Written in the early 1980s and never before published in America, this compelling prison memoir gives readers a rare glimpse into the hidden story behind one of Ngũgĩ’ wa Thiong'o's most famous novels. Beginning literally half an hour before Ngũgĩ’s release on December 12, 1978, Wrestling with the Devil: A Prison Memoir recounts both the intense drama and painful challenges of writing fiction under twenty-four-hour surveillance.



Posted in skylight books, book stores, books, Feminism, Film, nonfiction, film/tv, journalism by skylightbooks on July 10th, 2018

In Stealing the Show: How Women are Revolutionizing Television, journalist and television critic Joy Press celebrates the women who broke through male-dominated Hollywood and helped change the face of television forever.

Drawing on scores of interviews with key participants in this revolution, Stealing the Show is a revelatory story about the women who changed not just what we see on television but the culture in which we live.


Wallace Shawn, “NIGHT THOUGHTS”

Posted in skylight books, book stores, books, nonfiction, essays by skylightbooks on July 9th, 2018

Writer and actor Wallace Shawn's probing, honest, and self-critical take on civilization and its discontents.

Although he is guided and inspired by the people he respects, and despite the insufficiency of his knowledge and experience—an insufficiency shared by most (or all) other humans, Wallace Shawn can’t see any real alternative to trying to figure out his own answers to the most essential questions about the world he lives in.

Having recently passed the age of seventy, before which he found it difficult to piece together more than a few fragments of understanding, Shawn would like to pass on anything he's learned before death or dementia close down the brief window available to him, but he may not be ready yet.



Posted in skylight books, book stores, books, nonfiction, India by skylightbooks on July 9th, 2018

We may view India as a country steeped in, and perhaps constrained by, tradition, yet in the twenty-first century the pervasive influence of Western culture touches the lives of all ethnicities, classes, and religions. In her enveloping work of narrative nonfiction, The Heart is a Shifting Sea, journalist Elizabeth Flock, a reporter for PBS NewsHour, offers a penetrating look into three contemporary Mumbai marriages that reveals the surprising diversity and complexity of marital life in the largest metropolis of that evolving nation.


Alec Byrne, “LONDON ROCK”

Posted in skylight books, book stores, books, Memoir, music, photography by skylightbooks on July 8th, 2018

What happened on the music scene in 1960s and 1970s London was nothing short of a cultural revolution. At the center of this heyday was photographer and teenager Alec Byrne, who, because of his talent and tenacity, landed a job capturing rock and roll’s greatest legends for various British media outlets. After ten years, Byrne packed up his archive and moved to Los Angeles where these photos remained in Byrne’s garage, sequestered from the public for close to forty years.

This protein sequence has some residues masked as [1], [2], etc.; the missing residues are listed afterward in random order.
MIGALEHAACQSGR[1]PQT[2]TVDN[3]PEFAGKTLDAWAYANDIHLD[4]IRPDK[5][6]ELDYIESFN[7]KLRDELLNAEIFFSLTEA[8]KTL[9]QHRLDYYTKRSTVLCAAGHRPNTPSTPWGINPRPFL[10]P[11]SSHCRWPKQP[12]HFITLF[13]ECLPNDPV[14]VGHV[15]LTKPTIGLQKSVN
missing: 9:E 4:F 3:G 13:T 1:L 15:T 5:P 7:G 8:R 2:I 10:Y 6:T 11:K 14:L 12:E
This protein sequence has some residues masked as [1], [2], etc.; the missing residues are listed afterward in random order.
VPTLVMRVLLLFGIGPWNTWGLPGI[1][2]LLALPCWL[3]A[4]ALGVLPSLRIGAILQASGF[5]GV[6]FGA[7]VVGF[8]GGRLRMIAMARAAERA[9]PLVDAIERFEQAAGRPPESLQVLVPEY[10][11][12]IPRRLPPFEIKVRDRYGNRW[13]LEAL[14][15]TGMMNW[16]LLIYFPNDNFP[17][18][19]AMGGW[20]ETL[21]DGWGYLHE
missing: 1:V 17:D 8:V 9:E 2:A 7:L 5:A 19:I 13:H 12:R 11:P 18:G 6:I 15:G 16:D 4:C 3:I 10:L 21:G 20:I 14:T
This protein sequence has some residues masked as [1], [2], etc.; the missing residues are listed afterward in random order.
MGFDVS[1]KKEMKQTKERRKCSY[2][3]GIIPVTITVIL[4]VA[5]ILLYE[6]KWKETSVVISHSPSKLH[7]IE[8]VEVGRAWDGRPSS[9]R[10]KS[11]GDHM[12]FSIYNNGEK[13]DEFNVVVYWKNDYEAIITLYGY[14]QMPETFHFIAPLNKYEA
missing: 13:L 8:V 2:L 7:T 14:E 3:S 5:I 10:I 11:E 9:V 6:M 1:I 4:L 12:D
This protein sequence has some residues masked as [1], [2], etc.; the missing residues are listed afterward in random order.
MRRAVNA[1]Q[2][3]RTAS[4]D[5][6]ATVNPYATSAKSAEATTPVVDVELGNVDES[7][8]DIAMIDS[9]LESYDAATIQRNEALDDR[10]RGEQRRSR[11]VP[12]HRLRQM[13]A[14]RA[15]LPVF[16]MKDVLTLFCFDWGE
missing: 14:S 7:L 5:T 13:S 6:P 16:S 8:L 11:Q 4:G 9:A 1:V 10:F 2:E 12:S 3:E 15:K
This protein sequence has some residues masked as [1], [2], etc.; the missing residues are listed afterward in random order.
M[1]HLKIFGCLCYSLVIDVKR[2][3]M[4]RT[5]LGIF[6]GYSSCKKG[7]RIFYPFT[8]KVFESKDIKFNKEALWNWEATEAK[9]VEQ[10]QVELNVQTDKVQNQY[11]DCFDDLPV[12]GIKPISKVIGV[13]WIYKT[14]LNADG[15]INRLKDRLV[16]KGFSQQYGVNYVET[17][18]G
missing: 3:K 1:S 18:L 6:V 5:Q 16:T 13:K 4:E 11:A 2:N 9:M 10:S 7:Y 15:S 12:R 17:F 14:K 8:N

Now, Insight Editions will publish London Rock: The Unseen Archive, a striking compilation of Byrne’s never-before-seen images documenting an unprecedented time in music history. From The Beatles, The Rolling Stones and David Bowie to Jimi Hendrix, The Who and The Doors, Byrne’s unique portraits, rare concert performance shots, and intimate candids, offer a distinct perspective of rock stars celebrated and known around the world. With a signature style that fuses artistry and a documentarian’s eye, Byrne’s collection is a coveted back-stage pass to many rock stars’ rise to stardom. Containing more than 250 pages of untouched and uncompromised high-quality photos, this recently unearthed collection of rock and roll history brings the era into stunning focus, painting an evocative picture of an inimitable time and place.



Posted in skylight books, book stores, books, Y/A, Young Adult, fiction by skylightbooks on July 8th, 2018

This Is Not a Love Letter, by award-winning author Kim Purcell, is a both intimate and immediate love story examining race, loss, and mental health in small town America. 

Every Friday since they started dating, Chris has written Jessie a love letter. Then, days before graduation, popular, attractive, college-bound Chris vanishes. Now Jessie is writing Chris a letter of her own to tell him everything that’s happening while he’s gone. Jessie searches for answers. The police think he's run away, but she doesn't believe it. He disappeared while going for a run along the river—the same place where some boys beat him up just three weeks ago. Chris is one of the only black kids in a depressed paper mill town, and Jessie is terrified of what might have happened.

As the police investigate, Jessie and others speak up about the harassment Chris experienced and the danger he could be in. There are people in Jessie's town who are infuriated by the suggestion that a boy like Chris would be a target of violence. They threaten Jessie, and smear Chris’s character. As tensions escalate, Jessie must face her own fear and guilt. What really happened to Chris?

Tender and unflinching, This Is Not a Love Letter is an emotionally devastating examination of love, life, and the ties that bind, and what happens to those left behind when they break.